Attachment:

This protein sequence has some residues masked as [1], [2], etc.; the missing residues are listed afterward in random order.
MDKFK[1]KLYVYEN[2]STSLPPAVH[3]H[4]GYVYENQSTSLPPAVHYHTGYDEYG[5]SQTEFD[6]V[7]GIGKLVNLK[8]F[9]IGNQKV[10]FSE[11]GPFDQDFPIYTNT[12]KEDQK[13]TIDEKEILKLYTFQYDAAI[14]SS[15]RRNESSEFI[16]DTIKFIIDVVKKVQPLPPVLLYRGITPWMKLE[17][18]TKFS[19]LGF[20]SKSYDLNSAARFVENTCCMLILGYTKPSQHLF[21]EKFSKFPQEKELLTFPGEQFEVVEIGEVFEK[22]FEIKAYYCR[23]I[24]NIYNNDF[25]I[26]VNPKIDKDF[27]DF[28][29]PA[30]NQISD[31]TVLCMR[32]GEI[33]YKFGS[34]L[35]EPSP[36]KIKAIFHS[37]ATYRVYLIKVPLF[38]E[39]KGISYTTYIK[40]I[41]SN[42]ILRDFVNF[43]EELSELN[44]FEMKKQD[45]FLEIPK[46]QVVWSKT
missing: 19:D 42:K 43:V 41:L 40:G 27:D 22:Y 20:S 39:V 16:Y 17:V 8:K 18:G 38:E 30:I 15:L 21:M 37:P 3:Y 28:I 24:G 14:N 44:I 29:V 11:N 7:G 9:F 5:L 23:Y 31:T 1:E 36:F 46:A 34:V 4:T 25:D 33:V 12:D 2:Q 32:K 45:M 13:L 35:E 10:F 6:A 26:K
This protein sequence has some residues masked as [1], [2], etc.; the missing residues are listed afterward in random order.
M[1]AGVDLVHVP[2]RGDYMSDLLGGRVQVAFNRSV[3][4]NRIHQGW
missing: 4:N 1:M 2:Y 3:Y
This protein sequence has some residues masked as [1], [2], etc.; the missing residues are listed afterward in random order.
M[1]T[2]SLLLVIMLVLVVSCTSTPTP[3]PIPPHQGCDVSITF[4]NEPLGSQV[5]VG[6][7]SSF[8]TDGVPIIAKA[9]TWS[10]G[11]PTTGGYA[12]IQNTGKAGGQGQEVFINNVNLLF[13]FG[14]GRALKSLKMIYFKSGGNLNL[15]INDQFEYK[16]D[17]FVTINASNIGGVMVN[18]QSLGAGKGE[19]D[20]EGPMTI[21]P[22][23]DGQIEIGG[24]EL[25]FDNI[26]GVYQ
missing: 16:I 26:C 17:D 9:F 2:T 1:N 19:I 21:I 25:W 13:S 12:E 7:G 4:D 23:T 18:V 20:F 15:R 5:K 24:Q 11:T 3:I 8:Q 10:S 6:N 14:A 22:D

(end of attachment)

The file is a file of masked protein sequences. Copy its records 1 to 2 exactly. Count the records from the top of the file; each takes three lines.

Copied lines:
This protein sequence has some residues masked as [1], [2], etc.; the missing residues are listed afterward in random order.
MDKFK[1]KLYVYEN[2]STSLPPAVH[3]H[4]GYVYENQSTSLPPAVHYHTGYDEYG[5]SQTEFD[6]V[7]GIGKLVNLK[8]F[9]IGNQKV[10]FSE[11]GPFDQDFPIYTNT[12]KEDQK[13]TIDEKEILKLYTFQYDAAI[14]SS[15]RRNESSEFI[16]DTIKFIIDVVKKVQPLPPVLLYRGITPWMKLE[17][18]TKFS[19]LGF[20]SKSYDLNSAARFVENTCCMLILGYTKPSQHLF[21]EKFSKFPQEKELLTFPGEQFEVVEIGEVFEK[22]FEIKAYYCR[23]I[24]NIYNNDF[25]I[26]VNPKIDKDF[27]DF[28][29]PA[30]NQISD[31]TVLCMR[32]GEI[33]YKFGS[34]L[35]EPSP[36]KIKAIFHS[37]ATYRVYLIKVPLF[38]E[39]KGISYTTYIK[40]I[41]SN[42]ILRDFVNF[43]EELSELN[44]FEMKKQD[45]FLEIPK[46]QVVWSKT
missing: 19:D 42:K 43:V 41:L 40:G 27:D 22:Y 20:S 39:V 16:Y 17:V 8:K 18:G 38:E 30:I 15:L 21:M 37:P 3:Y 28:I 24:G 14:N 44:I 29:V 11:N 7:G 9:F 5:L 23:Y 31:T 1:E 36:F 46:A 34:V 4:T 25:D 33:V 12:D 2:Q 32:K 45:M 13:L 35:E 10:F 6:A 26:K
This protein sequence has some residues masked as [1], [2], etc.; the missing residues are listed afterward in random order.
M[1]AGVDLVHVP[2]RGDYMSDLLGGRVQVAFNRSV[3][4]NRIHQGW
missing: 4:N 1:M 2:Y 3:Y